GrubMarket Aims to Bring Farmers Markets Straight to Your Door

January 7, 2015

chi-grubmarket-mike-xu-bsi-20150102-001By Amina Elahi

Copyright © 2015, Chicago Tribune

There’s not much growing around Chicago these days. That means farmers markets are on hold and even the most persistent locavores are forced to shop at conventional grocery stores.

A young San Francisco company called GrubMarket hopes it can keep consumers connected to local food suppliers with an ecommerce platform that lets farmers and small food businesses sell their goods, even in mid-winter. The company expanded operations to Chicago in December in its first push beyond the west coast.

“I am a big fan of local food and supporting local farms,” said founder and CEO Mike Xu.

GrubMarket is a member of of the San Francisco accelerator Y Combinator’s current class. Xu said the company has raised $2 million from the program and other investors since launching in February. The platform includes 280 vendors who sell to the Chicago and San Francisco markets, Xu said. The majority of those are in the Bay Area.

Chicago is GrubMarket’s first expansion market because of Xu’s connection to the Midwest — he went to the University of Wisconsin at Madison — and due to the number of farms and farmers markets here.

The vendors GrubMarket works with may not be big enough or even willing to sell their goods through retail channels. Xu said his company can help those who want an easier way to sell directly to customers. He’s set on creating software to automate the inventory process, for example.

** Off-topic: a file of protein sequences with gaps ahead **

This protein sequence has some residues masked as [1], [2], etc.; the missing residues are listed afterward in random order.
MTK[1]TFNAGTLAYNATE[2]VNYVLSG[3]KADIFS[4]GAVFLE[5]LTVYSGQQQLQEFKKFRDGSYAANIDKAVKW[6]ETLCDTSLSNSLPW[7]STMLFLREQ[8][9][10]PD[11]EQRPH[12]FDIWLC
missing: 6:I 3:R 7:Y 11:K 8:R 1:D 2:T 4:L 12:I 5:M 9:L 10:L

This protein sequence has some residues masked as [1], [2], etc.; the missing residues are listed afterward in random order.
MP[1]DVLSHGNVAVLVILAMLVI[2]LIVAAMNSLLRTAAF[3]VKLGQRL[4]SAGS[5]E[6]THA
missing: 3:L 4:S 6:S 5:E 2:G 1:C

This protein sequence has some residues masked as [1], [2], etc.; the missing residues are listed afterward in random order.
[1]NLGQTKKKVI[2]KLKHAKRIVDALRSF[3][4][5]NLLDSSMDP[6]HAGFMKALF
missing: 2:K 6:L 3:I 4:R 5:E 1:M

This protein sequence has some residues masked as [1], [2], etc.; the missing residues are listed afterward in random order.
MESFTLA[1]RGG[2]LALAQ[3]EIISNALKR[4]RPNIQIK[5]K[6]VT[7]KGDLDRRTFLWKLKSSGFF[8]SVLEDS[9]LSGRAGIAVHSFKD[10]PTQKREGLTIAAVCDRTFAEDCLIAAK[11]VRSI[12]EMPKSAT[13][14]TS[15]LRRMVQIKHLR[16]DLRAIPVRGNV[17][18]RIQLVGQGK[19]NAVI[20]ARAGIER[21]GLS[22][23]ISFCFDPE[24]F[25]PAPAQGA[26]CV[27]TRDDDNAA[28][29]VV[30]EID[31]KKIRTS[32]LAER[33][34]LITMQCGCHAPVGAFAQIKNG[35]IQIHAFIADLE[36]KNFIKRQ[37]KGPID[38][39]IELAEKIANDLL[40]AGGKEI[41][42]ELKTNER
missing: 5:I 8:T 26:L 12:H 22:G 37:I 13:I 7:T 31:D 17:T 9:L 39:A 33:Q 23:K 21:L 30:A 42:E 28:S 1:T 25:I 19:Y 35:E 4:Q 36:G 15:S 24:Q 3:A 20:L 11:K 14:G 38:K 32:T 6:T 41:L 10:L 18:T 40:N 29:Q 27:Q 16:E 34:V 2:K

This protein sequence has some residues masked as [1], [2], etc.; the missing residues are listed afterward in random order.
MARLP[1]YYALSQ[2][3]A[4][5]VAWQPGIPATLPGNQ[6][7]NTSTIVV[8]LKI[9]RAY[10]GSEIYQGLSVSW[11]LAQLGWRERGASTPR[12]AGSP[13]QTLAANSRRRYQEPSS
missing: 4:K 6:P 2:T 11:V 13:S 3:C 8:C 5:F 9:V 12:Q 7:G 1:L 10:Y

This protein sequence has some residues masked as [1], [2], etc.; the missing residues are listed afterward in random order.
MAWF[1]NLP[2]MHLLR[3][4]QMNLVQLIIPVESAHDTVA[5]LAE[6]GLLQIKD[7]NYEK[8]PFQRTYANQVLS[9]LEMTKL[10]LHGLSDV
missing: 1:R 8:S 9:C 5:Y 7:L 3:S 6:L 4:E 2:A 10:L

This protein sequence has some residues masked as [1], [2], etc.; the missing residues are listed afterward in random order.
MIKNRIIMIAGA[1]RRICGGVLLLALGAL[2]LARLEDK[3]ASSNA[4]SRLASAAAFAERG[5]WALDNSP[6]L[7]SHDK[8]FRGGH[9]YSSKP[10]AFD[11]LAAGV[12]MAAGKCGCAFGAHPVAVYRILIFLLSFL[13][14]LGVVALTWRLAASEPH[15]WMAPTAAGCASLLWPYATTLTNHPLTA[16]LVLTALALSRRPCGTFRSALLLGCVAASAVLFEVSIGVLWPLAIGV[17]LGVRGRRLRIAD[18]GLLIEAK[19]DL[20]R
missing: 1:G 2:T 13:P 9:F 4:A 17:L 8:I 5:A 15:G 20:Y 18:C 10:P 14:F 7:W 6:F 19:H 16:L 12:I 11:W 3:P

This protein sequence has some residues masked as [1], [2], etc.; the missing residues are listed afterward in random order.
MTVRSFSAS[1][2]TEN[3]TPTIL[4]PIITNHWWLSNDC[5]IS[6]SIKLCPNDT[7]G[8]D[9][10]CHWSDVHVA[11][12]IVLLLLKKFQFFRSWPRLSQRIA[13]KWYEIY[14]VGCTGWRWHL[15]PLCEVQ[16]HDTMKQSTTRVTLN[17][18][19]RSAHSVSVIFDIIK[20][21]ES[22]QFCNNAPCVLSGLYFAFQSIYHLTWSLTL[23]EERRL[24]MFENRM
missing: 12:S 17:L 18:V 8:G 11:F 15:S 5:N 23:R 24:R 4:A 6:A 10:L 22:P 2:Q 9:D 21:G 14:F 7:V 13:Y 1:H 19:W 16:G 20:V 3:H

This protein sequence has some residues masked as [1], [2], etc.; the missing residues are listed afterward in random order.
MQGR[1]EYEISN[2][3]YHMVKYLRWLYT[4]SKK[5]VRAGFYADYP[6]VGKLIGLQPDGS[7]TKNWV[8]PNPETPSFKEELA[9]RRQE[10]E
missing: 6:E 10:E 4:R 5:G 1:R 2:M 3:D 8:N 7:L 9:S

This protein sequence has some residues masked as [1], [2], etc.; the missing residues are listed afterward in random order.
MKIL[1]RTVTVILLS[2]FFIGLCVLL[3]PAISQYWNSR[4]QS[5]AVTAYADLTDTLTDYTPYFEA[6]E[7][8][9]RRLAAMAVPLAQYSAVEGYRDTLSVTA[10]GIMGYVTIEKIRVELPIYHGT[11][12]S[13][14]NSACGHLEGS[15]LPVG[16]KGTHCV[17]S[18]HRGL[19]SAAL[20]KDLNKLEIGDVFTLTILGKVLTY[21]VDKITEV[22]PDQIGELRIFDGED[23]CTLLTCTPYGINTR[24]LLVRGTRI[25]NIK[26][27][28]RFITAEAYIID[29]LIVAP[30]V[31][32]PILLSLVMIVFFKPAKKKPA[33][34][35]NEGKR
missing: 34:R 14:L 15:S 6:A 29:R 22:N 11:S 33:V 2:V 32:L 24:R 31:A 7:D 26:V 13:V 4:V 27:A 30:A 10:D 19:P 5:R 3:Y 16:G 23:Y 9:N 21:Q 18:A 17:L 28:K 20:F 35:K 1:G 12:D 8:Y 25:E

“We need to manage the logistics and communication with vendors, local small farms,” Xu said. “They need a lot of coordination with us and the buyers.”

Xu said GrubMarket has sold $400,000 worth of food, including fresh produce, cheeses, nuts, condiments, meats and more. GrubMarket contracts with drivers to offer free delivery of goods, though vendors have the option of charging customers for direct shipping. The site indicates when products will be available for delivery, so customers know if an item won’t be available until the following week, for example.

Sharon Seleb, the company’s general manager for Chicago and the Midwest, said Chicago customers can buy goods from vendors in Illinois, Indiana, Wisconsin and Michigan. She said she works with vendors and helps them market their goods with free photography. Since GrubMarket takes a negotiated percentage of vendors’ gross revenue, Seleb said it’s in the company’s interest to promote their goods.

Customers also have the option of ordering Grub Boxes, pre-selected cases of goods with themes such as fruits or meats to be delivered at regular intervals. The prices depend on size and contents. GrubMarket’s California Fruit Bounty box costs $45 for a regular box and $65 for the large version.